A professor of geriatrics at the Marshall University School of Medicine recently published an article that shows the elderly struggle when the power is out.
Dr. Shirley M. Neitch is a professor of geriatrics in the department of internal medicine at the Joan C. Edwards School of Medicine. She, along with a team of researchers, just published an article on the effects of prolonged power outages on the health care of elderly patients. The study was published last month in the peer-reviewed journal Clinical Geriatrics. Neitch said although the premise seems obvious, many times elderly and especially bedridden elderly aren’t ready for the outages.
“If you ask specific questions, do you have a week’s worth of your medications, would you evacuate if you were told to do so, would you know where to go if asked to evacuate? You find out it’s not 100%, they are not really ready,” Neitch said.
And she said that’s the scary part for those providing care to geriatric patients.
The study highlighted two cases following the 2012 derecho that left millions of people without electricity for days across much of the mid-Atlantic United States. The excessive high humidity and sweating led to an increase in moisture on the patients’ skin. Without power it was difficult for caregivers to keep them clean and dry because of the lack of air conditioning and heated water. Both patients later died and their situations during the power outage were believed to have played a role.
Neitch and her team of researchers say their studies show the need for continuous power service for bedridden patients and overall awareness of opportunities for elderly when outages occur. Neitch said most power companies offer a high-priority restoration status, but documentation must be completed with the assistance of health care providers. She says even then, depending on the situation, having a high-priority restoration status is not a guarantee that the power will be back on anytime soon. Neitch says more elderly need to make use of the 211 Call Center System and the Vulnerable Needs Registry. The 211 system will allow the elderly and their caregivers to locate services that are needed. Neitch said it comes down to a need for better coordination of services.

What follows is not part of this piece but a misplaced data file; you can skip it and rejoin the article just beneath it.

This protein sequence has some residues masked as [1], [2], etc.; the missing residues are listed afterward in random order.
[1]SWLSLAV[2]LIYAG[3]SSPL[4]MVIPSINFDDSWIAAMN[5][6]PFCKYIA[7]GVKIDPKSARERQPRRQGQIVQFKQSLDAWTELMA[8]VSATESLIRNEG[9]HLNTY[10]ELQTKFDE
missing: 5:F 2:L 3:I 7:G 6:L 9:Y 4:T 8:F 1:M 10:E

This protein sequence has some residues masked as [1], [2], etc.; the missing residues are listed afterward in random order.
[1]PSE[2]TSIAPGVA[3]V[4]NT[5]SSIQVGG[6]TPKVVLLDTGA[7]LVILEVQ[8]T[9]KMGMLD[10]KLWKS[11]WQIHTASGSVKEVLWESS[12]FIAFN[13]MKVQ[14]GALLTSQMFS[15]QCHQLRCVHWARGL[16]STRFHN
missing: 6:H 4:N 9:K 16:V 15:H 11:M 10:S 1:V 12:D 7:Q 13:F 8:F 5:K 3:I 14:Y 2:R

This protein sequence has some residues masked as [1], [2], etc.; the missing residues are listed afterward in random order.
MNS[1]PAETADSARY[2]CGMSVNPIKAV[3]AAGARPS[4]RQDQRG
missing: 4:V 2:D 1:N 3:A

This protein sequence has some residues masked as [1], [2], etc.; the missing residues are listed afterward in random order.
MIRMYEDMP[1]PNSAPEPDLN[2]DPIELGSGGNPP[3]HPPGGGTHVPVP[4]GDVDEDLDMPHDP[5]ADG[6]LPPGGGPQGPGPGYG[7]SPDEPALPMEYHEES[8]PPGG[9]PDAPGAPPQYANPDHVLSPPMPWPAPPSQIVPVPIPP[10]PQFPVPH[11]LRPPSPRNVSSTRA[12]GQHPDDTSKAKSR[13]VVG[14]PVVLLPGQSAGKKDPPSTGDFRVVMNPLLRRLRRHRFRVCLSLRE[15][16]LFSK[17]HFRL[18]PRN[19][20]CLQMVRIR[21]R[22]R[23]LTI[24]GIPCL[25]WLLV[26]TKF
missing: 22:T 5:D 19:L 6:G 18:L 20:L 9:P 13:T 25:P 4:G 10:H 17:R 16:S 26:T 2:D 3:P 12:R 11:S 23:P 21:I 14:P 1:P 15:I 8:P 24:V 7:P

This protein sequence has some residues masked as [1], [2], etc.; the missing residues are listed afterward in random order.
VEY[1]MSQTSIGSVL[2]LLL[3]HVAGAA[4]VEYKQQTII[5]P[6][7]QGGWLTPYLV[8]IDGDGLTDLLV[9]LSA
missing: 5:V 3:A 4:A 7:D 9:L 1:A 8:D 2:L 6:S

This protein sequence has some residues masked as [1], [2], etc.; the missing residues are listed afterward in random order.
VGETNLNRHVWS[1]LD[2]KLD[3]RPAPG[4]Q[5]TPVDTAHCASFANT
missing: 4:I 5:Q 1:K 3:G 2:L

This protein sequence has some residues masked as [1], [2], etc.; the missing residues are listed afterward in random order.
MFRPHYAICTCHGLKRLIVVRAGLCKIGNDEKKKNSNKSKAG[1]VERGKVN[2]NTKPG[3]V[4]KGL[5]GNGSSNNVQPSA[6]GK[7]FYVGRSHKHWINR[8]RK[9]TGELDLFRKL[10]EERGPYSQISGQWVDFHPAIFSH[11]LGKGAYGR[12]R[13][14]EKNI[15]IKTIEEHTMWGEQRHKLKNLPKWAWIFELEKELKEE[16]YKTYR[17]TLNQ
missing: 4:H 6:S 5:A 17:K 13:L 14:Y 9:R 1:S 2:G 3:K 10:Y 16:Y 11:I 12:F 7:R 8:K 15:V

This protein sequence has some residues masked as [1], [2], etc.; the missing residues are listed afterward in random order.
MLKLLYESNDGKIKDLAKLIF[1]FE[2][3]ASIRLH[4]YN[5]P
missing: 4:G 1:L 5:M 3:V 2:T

"There is no need to reinvent wheels," Neitch said.
“My hope for the larger community is that people that are doing some really good and really hard work out there trying to make us all better prepared for this can start talking to each other because there is no need to reinvent wheels,” Neitch said.
The Vulnerable Needs Registry, available in 9 WV counties, requires a survey be completed for the patient, and makes sure there is a record of what the patient needs when an emergency occurs. Neitch said she just hopes this brings more attention to something that is near and dear to the hearts of many. As part of the study Neitch and her team produced a Patient Tip Sheet as well.
The study notes that the Vulnerable Needs Registry is only available in Cabell, Boone, Jackson, Lincoln, Logan, Mason, Mingo, Putnam and Wayne counties, unlike the 211 Call Center System, which is available nationwide.